I like Archer just as much as the next guy, but Archer is not Ben Franklin. If I had one piece of advice to give to young people it would to turn off the television for a year or two and read the works of the men who helped shape America’s identity at its inception. Learn from the wisdom preserved for us by the best and brightest minds ever turned out by Western Civilization. Once you do that, you will realize who it is within the political class and the entertainment community that wants you to wander through life like a zombie. You will be able to discern who is telling you what you want to hear and who is telling you what you need to hear. You will be able to tell the difference between the man who is snake oil salesman from the man who is like the rattlesnake.
The rattlesnake as a symbol of America: ‘Don’t tread on me’
“I observed on one of the drums belonging to the Marines being raised that there was painted a rattlesnake, with this modest motto under it, “Don’t tread on me.” It occurred to me that the rattlesnake, being found in no other quarter of the world besides America, might therefore be chose to represent her. Having frequently seen the rattlesnake, I ran over in my mind every property by which she was distinguished.
I recollect that her eye excelled in brightness, that of any other animal, and that she has no eye-lids. She may therefore be esteemed an emblem of vigilance. She never begins an attack, not, when once engaged, ever surrenders; she is therefore an emblem of magnanimity and true courage.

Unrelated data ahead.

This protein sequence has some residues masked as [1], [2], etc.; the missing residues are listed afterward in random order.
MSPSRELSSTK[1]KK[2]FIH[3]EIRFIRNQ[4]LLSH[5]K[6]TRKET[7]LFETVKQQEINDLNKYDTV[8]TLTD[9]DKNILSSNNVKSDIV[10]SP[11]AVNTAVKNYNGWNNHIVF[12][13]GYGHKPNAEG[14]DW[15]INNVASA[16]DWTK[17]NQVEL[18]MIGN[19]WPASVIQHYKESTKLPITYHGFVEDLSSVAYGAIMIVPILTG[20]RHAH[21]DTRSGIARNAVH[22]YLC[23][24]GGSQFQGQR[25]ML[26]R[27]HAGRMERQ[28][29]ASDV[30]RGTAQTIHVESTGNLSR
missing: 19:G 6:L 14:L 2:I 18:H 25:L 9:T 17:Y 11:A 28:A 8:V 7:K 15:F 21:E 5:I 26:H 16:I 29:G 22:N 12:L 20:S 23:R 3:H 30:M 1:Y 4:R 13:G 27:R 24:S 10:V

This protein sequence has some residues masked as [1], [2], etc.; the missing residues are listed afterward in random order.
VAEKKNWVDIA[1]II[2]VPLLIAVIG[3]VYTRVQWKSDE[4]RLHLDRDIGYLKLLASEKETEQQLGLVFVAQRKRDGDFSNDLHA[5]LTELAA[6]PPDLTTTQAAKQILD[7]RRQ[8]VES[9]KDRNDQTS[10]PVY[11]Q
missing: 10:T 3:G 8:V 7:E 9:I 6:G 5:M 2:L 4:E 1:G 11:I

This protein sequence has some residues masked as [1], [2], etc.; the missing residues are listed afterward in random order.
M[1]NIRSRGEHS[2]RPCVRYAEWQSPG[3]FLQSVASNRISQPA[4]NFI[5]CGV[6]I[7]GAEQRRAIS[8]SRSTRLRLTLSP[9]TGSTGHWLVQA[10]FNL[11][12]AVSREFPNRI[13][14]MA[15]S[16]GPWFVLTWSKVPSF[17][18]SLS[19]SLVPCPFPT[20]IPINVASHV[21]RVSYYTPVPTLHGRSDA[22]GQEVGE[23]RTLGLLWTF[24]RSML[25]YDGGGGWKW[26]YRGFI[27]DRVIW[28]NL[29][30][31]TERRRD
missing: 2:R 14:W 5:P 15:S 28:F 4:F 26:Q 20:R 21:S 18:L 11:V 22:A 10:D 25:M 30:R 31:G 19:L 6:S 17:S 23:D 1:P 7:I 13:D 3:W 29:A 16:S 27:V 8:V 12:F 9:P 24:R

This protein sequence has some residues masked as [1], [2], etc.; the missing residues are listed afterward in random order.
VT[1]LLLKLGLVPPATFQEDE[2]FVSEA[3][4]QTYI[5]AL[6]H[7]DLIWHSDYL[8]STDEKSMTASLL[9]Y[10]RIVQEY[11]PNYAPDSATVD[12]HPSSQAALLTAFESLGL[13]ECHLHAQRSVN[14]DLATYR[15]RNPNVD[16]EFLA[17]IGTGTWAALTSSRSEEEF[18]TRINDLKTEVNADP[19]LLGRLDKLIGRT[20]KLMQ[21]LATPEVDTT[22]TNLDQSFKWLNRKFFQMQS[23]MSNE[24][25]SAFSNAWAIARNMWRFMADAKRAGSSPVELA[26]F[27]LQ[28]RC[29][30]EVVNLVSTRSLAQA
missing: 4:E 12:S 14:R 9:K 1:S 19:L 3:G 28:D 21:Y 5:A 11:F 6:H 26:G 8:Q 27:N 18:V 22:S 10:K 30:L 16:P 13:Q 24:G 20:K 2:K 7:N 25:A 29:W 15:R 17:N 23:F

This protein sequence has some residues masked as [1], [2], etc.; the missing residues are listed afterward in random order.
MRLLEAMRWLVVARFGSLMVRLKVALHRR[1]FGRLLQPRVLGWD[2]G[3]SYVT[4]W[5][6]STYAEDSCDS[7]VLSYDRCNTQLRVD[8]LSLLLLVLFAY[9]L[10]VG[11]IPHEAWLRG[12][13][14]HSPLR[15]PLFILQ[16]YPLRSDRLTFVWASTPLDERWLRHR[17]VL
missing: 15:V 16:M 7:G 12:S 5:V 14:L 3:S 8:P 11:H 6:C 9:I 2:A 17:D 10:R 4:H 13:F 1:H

As if anxious to prevent all pretensions of quarreling with her, the weapons with which nature has furnished her she conceals in the roof of her mouth, so that, to those who are unacquainted with her, she appears to be a most defenseless animal, and even when those weapons are shown and extended for their defense, they appear weak and contemptible; but their wounds however small, are decisive and fatal. Conscious of this, she never wounds till she has generously given notice, even to her enemy, and cautioned him against the danger of treading on her.
I confess I was wholly at a loss what to make of the rattles until I went back and counted them and found them just thirteen, exactly the number of the colonies united in America; and I recollected too that this was the only part of the snake that increased in numbers; perhaps it might be only fancy, but, I conceited the painter had shown a half formed additional rattle, which, I suppose, might have been intended to represent the province of Canada.